In 1982, Eastwood would try his hand at a hi-tech Cold War thriller, to mixed results. Again, Eastwood makes an impression while tweaking his persona in fascinating ways, portraying a retired soldier with PTSD who is just smart enough to know just how in over his head he actually is. It’s also one of Eastwood’s only attempts at a special effects-driven picture. Perhaps influenced by the success of Star Wars (John Dykstra’s effects house in fact handled much of the specialized work here) and general advancements in technology, Firefox puts Clint in the seat of a top-secret fighter jet for almost the entirety of the film’s second half. It’s not particularly successful; keeping Eastwood largely immobile robs him of his lumbering, impressive physicality, and there’s nothing else onscreen to really compensate (although Dave Kehr praised the film’s “Bressonian terseness”). But at least Tony Scott was paying attention, building on many of the film’s flying sequences in his own Top Gun three years later. Firefox was until that point the most expensive Malpaso production ever, at somewhere north of $20 million, and its difficult production schedule stretched to almost a year. More than almost any other Eastwood film, Firefox feels like something that he had to get out of his system, if only to say that he tried it. Eastwood’s careful, even delicate portrayal of a mentally unstable serviceman would not be repeated, leaving Firefox as a kind of narrative dead-end in Eastwood’s oeuvre.
The last of the Dirty Harry films, The Dead Pool is technically credited to Buddy Van Horn. But at this point in his career, Eastwood was long used to calling the shots in front of and behind the camera, regardless of who’s name wound up on the credits. Eastwood and Van Horn had been working together professionally for decades, with Van Horn serving as stunt coordinator, occasional director, and Clint’s golf partner when they were filming on location. Shickel suggests that Van Horn was entrusted with The Dead Pool so that Eastwood could finish post-production on Bird, an ambitious, long-term passion project, and then travel to Europe to promote it while the final Harry Callahan picture was left in the hands of trusted, but reliably unambitious, collaborators. The Dead Pool is mostly of interest for some over-the-top action sequences and Eastwood’s resigned, tired performance. He was, by all accounts, done with the Dirty Harry persona, and the film emphasizes Eastwood’s age, commenting frequently on his reduced mobility (no one then would know that Eastwood, at only age 58, had three more decades and 30 more films in him). It might be the first of his movies to really embrace his status as an elder statesman of American cinema, a trend that continues to the present day. There are some pointed jabs at journalists, hack movie directors, and even a Pauline Kael-esque film critic. But any tricky subtext from previous entries is long gone, replaced by large-scale stunts and shootouts, including a nifty car chase through the streets of San Francisco featuring an explosive remote-controlled RC car, which Eastwood and Van Horn joked was their attempt to replicate the famous chase from Bullitt — frankly, it’s almost as good.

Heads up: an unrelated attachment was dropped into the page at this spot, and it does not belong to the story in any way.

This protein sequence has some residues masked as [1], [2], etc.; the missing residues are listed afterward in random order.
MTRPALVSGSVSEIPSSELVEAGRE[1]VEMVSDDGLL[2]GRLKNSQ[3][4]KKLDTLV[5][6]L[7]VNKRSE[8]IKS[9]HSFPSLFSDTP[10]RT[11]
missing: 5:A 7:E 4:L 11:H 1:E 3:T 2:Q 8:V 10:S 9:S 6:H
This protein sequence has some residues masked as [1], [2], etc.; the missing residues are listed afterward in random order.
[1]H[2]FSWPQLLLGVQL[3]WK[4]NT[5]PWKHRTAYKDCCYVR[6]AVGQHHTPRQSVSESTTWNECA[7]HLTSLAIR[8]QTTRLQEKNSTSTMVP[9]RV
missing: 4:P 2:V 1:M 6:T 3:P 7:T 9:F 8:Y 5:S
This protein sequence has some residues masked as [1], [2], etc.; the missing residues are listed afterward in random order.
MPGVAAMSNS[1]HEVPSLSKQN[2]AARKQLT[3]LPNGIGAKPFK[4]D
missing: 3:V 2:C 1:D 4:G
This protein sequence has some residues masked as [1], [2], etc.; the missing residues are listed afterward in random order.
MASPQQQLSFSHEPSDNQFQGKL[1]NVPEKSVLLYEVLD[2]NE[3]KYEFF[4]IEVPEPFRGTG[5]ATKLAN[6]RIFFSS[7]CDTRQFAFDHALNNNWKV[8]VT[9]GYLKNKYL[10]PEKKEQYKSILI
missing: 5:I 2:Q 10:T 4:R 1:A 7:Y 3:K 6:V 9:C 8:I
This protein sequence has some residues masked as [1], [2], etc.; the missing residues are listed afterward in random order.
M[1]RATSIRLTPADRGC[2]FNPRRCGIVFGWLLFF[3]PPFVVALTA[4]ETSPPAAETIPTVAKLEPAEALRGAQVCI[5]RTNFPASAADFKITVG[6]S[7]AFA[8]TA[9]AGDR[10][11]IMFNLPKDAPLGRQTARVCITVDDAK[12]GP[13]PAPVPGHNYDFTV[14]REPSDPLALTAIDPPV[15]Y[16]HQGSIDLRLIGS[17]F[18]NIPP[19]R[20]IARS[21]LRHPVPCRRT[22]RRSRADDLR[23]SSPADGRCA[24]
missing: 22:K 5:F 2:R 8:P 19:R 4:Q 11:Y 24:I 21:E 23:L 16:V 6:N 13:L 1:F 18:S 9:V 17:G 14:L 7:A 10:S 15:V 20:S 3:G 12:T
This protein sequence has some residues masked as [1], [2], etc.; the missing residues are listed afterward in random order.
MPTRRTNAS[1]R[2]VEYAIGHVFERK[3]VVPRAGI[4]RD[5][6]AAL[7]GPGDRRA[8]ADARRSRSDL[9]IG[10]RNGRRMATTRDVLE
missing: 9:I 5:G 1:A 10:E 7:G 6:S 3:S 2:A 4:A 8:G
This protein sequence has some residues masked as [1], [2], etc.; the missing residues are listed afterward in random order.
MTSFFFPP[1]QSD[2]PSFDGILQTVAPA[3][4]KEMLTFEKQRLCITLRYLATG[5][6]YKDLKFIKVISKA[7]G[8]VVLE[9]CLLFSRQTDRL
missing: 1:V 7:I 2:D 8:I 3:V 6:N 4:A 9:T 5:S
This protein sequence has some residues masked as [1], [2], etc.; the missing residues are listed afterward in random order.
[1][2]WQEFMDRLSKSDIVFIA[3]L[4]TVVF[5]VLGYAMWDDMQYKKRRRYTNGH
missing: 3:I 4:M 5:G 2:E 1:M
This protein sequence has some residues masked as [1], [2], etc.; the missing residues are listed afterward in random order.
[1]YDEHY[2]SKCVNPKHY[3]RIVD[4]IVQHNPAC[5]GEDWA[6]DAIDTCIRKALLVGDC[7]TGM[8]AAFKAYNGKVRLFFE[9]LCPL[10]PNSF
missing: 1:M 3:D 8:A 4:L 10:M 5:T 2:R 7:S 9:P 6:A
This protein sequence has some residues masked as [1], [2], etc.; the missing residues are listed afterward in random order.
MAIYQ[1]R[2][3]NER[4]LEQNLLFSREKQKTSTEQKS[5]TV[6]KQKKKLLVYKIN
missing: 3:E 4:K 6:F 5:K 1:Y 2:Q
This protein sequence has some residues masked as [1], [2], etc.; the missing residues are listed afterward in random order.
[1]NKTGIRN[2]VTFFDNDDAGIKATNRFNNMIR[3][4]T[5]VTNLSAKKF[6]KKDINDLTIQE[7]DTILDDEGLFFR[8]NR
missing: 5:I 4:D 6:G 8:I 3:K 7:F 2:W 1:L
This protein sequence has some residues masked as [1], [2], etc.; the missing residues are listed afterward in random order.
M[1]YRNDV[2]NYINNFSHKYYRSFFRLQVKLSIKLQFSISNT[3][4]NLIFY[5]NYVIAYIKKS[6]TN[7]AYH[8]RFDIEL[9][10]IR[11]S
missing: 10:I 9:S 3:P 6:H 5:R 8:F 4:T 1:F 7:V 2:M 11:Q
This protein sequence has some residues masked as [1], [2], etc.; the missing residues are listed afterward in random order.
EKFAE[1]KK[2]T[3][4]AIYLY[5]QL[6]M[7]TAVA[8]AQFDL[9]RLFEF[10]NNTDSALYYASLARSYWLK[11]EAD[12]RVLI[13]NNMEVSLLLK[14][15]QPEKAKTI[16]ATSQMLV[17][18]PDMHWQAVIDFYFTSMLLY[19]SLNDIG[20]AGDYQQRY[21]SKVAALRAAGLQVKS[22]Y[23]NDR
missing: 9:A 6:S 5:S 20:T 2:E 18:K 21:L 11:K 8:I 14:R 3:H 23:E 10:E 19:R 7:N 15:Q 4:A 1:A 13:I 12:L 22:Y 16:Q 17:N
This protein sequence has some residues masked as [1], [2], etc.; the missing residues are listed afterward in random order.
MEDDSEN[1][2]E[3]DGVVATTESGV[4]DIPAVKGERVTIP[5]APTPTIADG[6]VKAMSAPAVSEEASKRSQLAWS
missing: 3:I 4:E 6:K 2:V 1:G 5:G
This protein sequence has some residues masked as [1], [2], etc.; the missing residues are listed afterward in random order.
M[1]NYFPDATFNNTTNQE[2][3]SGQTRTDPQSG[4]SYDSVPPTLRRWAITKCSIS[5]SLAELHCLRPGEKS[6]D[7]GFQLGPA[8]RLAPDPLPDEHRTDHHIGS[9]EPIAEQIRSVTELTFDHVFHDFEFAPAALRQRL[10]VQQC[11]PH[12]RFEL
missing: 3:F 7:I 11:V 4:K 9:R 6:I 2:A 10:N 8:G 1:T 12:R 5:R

Eastwood would mine this kind of action-star territory one more time, in the underrated The Rookie (in which Van Horn tops his Dead Pool work by staging an incredible sequence involving cars falling off a semi-truck that Michael Bay would crib for Bad Boys II some years later), before moving on to Unforgiven, A Perfect World, and general respectability. Eventually garnering widespread critical acclaim as a serious filmmaker, along with awards recognition, and of course dealing with his own aging in the process, Clint would never return to his guns a-blazing roots, instead content to interrogate or otherwise comment on his own stardom and legacy. But for 30 years, give or take, Clint was the biggest action star in the world. His simple, straightforward shooting style and eye for elegant compositions make him the last of the classicists, a living legend who hearkens back to a different era of filmmaking and old-fashioned stardom.